Frisk was filled with Determination.
She took a deep breath and braced herself as she tried again to push herself up, this time using only her right arm. She managed to get into a sitting position in spite of the fact that the action had made her conscious of multiple other injuries. After pausing for a moment to close her eyes and take a few more deep breaths, she slowly stood herself up on shaking legs, stumbling a bit but overall succeeding. So far, so good. Now she just had to make it to the next room - well, she supposed it was more of a hall.
It was far from easy, but she managed to walk - limp - to the doorway and then into the dark hall beyond it, preparing to meet a certain talking yellow flower, but Flowey was nowhere to be seen. She waited for a few moments; Toriel would be on her way here soon, like last time, right?
To her dismay and confusion, it seemed that no one was coming to her aid. She did actually Reset, didn't she? Or was this some kind of strange dream...? The pain was very real, so she subconsciously ruled out that possibility. Surely she'd find out what was going on soon enough.
Everything seemed a bit...off, and it was starting to concern Frisk. She hadn't used a True Reset before, but she had a pretty good idea of how it should function, and this wasn't it. It would be much easier to work all of this out if Frisk could just make it to that first savepoint and restore her lost HP. So, she kept herself moving forward as her breathing started to become uneven and her vision started to swim. She muttered words of encouragement to herself - come on, Frisk, you've survived through worse - as she stumbled into the next room.
...But the savepoint was nowhere to be seen.
Her hopes crumbled. No...no, no, no!, she thought, panicked. If there were no savepoints, then that would mean no Resets, no second chances, and considering how many times she'd died the first time she was here, that would be a serious problem. Surely this was some kind of joke, or it was just her imagination - perhaps she really was just dreaming...?
Before her fear coul develop any further, she heard a couple of voices echo down the hall at the top of the stairs. Frisk froze. She tilted her head to the side a bit to listen, hoping to recognize whoever it was that was speaking.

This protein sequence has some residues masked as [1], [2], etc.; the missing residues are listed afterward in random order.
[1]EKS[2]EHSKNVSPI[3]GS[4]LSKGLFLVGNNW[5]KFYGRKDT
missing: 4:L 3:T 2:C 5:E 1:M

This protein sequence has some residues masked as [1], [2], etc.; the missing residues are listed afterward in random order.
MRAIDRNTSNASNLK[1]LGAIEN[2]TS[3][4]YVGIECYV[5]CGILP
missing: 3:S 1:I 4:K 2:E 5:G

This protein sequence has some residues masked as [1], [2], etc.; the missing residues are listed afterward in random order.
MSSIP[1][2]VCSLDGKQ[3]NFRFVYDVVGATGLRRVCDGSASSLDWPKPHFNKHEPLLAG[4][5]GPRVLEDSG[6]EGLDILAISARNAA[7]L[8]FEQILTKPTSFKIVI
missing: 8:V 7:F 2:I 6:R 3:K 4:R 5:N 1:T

"You'd better not cheat!"
"I won't, I promise," the second voice giggled. "Just go hide!"
Frisk then heard the sound of fast-paced approaching footsteps as the second voice began counting. She barely had the time to process the fact that she was standing in plain sight with no way of defending herself if the monster that was coming her way turned out to be unfriendly before a pale and, to her surprise, human face appeared above her. The girl's face was framed by short, reddish-brown hair in a bob, and its ends brushed against pink-tinted cheeks. Although her outfit was very similar to Frisk's, the sweater she wore over a brown, collared shirt was lime green in color had only one yellow stripe running through the middle.
Upon seeing Frisk standing in the middle of the room, the stranger started, eyes widening in shock, but it only lasted a moment as her expression shifted into one that looked a lot more judgemental. Her eyebrows lowered as she scanned Frisk with her ruby red eyes from head to toe silently. A long and awkward moment passed before the stranger finally decided to speak in a relatively harsh tone.
"Who are you?"
Dumbfounded and unable to come up with a better answer, the child in question answered, "F-Frisk." Her voice sounded hoarse.
The red-eyed girl was making her way down the stairs now without taking her eyes off of Frisk. There was a hint of curiosity on her face, but she was still scowling. "You climbed the mountain, too, right?"
The best Frisk could do was nod in reply. She was starting to feel dizzy again, and she worried that she wouldn't be able to continue standing for much longer. Proving her assumption, she began to stumble backwards and nearly fell to the ground if it wasn't for an arm that quickly caught her.
"Woah, hey, you're pretty badly hurt," the stranger observed. "Hold on, I-"
"Found you, Chara!" The other voice that Frisk had heard earlier cut her off cheerfully. As soon as he spotted the human resting on Chara's arm, his tone shifted to one of concern. "Wait, Char, who's that?"
Frisk recognized the voice immediately, even as the corners of her vision were slowly growing dark and all of her thoughts began to blur together. The realization hit her just as her eyes closed and the last of her consciousness faded.Chara and Asriel are alive...?